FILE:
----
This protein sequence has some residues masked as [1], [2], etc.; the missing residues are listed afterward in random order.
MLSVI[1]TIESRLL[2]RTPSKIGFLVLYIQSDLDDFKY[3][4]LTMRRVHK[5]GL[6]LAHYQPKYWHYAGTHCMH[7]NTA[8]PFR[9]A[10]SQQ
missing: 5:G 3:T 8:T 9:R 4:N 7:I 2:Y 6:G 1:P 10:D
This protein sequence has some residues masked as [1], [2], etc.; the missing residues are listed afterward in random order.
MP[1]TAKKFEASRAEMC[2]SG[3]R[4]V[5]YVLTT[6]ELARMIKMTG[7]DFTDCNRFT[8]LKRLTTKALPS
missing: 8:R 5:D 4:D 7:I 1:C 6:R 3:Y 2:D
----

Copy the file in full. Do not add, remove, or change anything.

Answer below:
This protein sequence has some residues masked as [1], [2], etc.; the missing residues are listed afterward in random order.
MLSVI[1]TIESRLL[2]RTPSKIGFLVLYIQSDLDDFKY[3][4]LTMRRVHK[5]GL[6]LAHYQPKYWHYAGTHCMH[7]NTA[8]PFR[9]A[10]SQQ
missing: 5:G 3:T 8:T 9:R 4:N 7:I 2:Y 6:G 1:P 10:D
This protein sequence has some residues masked as [1], [2], etc.; the missing residues are listed afterward in random order.
MP[1]TAKKFEASRAEMC[2]SG[3]R[4]V[5]YVLTT[6]ELARMIKMTG[7]DFTDCNRFT[8]LKRLTTKALPS
missing: 8:R 5:D 4:D 7:I 1:C 6:R 3:Y 2:D